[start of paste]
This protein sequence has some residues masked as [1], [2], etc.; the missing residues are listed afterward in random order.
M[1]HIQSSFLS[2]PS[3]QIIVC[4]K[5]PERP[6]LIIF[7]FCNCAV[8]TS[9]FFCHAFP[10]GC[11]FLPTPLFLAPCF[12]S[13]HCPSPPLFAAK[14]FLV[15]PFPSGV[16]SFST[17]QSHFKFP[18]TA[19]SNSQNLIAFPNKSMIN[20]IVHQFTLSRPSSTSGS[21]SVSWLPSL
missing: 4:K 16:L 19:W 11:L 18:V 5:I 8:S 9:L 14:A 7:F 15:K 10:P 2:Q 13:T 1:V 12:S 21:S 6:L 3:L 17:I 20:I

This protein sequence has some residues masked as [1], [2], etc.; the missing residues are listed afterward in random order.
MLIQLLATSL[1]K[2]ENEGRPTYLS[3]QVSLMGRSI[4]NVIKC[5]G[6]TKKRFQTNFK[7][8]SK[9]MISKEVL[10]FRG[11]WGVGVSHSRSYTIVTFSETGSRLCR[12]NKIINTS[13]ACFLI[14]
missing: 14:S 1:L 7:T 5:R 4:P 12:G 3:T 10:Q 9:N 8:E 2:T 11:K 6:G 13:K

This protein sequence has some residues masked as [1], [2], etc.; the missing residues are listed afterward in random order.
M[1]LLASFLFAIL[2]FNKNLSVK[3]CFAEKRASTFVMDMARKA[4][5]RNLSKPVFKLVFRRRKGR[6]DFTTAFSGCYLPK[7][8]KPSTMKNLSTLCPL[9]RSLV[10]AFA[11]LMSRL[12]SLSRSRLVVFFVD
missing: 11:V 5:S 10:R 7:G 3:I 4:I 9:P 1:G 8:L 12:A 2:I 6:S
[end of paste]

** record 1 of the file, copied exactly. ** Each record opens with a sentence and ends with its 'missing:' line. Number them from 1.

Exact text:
This protein sequence has some residues masked as [1], [2], etc.; the missing residues are listed afterward in random order.
M[1]HIQSSFLS[2]PS[3]QIIVC[4]K[5]PERP[6]LIIF[7]FCNCAV[8]TS[9]FFCHAFP[10]GC[11]FLPTPLFLAPCF[12]S[13]HCPSPPLFAAK[14]FLV[15]PFPSGV[16]SFST[17]QSHFKFP[18]TA[19]SNSQNLIAFPNKSMIN[20]IVHQFTLSRPSSTSGS[21]SVSWLPSL
missing: 4:K 16:L 19:W 11:L 18:V 5:I 8:S 9:L 14:A 7:F 15:K 10:P 2:Q 13:T 1:V 12:S 21:S 6:L 3:L 17:I 20:I